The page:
*Cactus and The Mime will be performing at Perth Fringe World in February 2018.*

4. Monkey See, Monkey Do
- review 
Richard Gadd. Photo Credit: Mat Brooks
A show that deals with mental health, masculinity and sexual assault wouldn't normally find its place at the Melbourne International Comedy Festival but Richard Gadd's one man (and one monkey) show, Monkey See, Monkey Do, is just that. And oh how we laughed, and cried, and laughed, and cried.
Gadd uses his own personal experience with assault as an opening for a wider conversation on mental health and masculinity. 
When that monkey appears in your life, it is bloody hard work to escape it, and this is something that Gadd seems to have succeeded in doing. Monkey See, Monkey Do is an unflinchingly honest yet entertaining show that encourages people, women and men, to talk about their feelings.
5. Biladurang

Joel Bray. Photo Credit: Pippa Samaya
My second show from the Melbourne Fringe Festival to feature in my top ten. 
Joel Bray's site-specific show, Biladurang, is an intimate and beautiful look at identity through movement and story. Set inside the Sofitel hotel, this show for 12 people has Bray exploring his homosexuality and his Indigenous heritage.
Bray exposed his vulnerability to us, opening up on his attempts to connect with himself and with others. He finds tenderness and comedy in the smallest of moments and his words and movements generate vivid images in your mind. 
The hotel room is used to its full capacity, from the outside red tower-light that shines through the window onto the wall, the views looking out into the Yarra and selected personal items that lay scattered throughout the room. The audio and visual elements throughout the performance are just as thought out and used exceptionally well, particularly during the moments of Bray taking a bath.
Biladurang is a flawless example of the effect that theatre can have on people and the community that can be created because of it.

6. Backbone
- review

Gravity & Other Myths
My favourite circus show of the year goes to Gravity & Other Myths' Backbone. Performed as part of Melbourne Festival, the need for strength and support from those around us, and to be able to come together as a unified front if we are to ever succeed in life, is wonderfully represented through some mind-boggling acrobatics.
The teamwork, flexibility and trust that lies within this troupe is clearly evident, as bodies are thrown from one side of the stage and caught on the other and three person human towers are constructed.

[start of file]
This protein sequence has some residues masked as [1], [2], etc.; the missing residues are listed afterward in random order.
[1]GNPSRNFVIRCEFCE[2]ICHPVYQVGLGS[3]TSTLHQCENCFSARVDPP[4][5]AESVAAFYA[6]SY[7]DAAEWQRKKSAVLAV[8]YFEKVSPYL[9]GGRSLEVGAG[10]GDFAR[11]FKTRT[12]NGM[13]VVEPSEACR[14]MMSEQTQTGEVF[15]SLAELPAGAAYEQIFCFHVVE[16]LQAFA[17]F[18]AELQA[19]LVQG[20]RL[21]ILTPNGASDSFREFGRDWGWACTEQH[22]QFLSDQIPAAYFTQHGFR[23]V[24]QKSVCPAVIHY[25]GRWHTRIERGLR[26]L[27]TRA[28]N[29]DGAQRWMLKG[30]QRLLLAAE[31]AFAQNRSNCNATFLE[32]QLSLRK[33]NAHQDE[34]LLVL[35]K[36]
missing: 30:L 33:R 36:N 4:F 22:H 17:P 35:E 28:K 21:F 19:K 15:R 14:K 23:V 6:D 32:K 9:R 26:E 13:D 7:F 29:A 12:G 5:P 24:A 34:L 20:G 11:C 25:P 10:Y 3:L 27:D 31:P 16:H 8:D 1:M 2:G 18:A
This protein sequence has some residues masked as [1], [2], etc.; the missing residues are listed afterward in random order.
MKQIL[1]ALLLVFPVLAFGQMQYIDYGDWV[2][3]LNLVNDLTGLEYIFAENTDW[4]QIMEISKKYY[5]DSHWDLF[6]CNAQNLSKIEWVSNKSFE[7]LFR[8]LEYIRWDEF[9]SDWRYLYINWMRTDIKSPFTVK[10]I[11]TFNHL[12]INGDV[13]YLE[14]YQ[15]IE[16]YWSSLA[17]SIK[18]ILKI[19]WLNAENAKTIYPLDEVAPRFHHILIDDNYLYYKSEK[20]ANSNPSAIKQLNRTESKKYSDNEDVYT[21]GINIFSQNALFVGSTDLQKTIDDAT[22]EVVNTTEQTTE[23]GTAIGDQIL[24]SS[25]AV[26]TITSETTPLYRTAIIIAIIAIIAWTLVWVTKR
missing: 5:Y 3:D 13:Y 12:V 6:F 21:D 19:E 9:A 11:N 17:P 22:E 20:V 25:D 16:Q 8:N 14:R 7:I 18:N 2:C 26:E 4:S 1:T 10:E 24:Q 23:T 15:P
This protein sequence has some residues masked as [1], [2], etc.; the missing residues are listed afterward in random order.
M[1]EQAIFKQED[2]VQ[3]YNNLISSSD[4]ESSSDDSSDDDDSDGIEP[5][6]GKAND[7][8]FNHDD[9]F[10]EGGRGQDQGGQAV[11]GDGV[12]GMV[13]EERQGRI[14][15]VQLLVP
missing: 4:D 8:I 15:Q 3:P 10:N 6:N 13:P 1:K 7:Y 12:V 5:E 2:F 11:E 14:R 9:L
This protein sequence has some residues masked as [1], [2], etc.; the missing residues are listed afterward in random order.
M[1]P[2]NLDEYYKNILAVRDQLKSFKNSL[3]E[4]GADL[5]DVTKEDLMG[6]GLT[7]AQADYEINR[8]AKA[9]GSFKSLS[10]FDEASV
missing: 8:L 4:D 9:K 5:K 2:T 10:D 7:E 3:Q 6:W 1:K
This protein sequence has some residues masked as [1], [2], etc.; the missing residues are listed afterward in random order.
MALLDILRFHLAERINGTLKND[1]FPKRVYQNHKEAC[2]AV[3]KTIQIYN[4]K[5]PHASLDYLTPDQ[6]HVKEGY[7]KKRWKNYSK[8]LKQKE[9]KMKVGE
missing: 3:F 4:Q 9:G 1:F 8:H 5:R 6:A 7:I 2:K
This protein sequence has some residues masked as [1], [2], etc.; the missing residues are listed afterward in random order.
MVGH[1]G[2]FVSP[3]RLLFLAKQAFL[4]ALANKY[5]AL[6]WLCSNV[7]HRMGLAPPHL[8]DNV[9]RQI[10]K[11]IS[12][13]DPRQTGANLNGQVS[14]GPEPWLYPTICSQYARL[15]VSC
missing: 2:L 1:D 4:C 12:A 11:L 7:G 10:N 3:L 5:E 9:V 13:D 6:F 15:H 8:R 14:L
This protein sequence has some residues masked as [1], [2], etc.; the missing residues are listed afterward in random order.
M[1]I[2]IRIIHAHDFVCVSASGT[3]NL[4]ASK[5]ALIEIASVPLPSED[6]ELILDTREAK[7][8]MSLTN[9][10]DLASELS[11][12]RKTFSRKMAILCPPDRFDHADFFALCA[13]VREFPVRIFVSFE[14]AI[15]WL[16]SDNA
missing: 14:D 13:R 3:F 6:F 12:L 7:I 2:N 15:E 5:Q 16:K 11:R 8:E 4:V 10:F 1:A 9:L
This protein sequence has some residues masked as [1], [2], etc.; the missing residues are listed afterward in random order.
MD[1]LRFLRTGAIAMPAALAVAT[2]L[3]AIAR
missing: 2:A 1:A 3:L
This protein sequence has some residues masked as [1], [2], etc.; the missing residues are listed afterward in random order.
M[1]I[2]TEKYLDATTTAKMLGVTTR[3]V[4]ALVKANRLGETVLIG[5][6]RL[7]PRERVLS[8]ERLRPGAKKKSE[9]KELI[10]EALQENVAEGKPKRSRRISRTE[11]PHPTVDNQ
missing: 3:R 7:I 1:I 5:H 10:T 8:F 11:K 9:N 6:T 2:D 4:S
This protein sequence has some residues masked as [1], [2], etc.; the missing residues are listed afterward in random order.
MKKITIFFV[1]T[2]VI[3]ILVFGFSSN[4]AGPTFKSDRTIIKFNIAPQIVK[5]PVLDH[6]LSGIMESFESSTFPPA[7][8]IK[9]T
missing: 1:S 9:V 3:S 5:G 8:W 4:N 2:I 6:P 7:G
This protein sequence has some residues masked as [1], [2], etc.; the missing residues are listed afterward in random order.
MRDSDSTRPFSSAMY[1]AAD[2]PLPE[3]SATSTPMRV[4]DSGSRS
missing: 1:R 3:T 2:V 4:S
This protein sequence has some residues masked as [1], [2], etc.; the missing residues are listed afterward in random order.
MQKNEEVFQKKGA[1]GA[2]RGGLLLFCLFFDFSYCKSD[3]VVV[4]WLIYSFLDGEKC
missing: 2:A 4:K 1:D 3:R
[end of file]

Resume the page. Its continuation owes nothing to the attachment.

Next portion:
Geoff Cobham's impeccable laser and lighting design includes a rig beaming across the stage and shining down from above with light refracting off mirrors hanging from the ceiling creating mesmerising patterns and stunning images on stage.
Backbone is an extraordinary accomplishment that takes circus beyond the concept of just tricks and acrobatics.

*Gravity & Other Myths return to Arts Centre Melbourne with A Simple Space in January 2018, and you can read my interview with performer Jascha Boyce here.*  

7. Time's Journey Through A Room
- review

Mari Ando, Izumi Aoyagi & Yo Yoshida. Photo Credit: Bryony Jackson
Time's Journey Through a Room came to Melbourne from Japanese theatre company chelfitsch as part of the inaugural Asia TOPA Festival. Written and directed by Toshiki Okada, the performance is set a few days after the 2011 earthquake and Fukushima nuclear accident and is a meditative and meaningful look at life, death, the in-between and the hereafter.
The cast of three - Izumi Aoyagi, Mari Ando, Yo Yoshida - deliver deeply nuanced performances in roles that on the surface do not seem to demand much, but the subtleties of their characters and the delicate words spoken are where the complexities of hope and hopelessness are brought to the surface. There is a significant emotional detachment present by the performers throughout the show that is well balanced and effectively manifested on stage.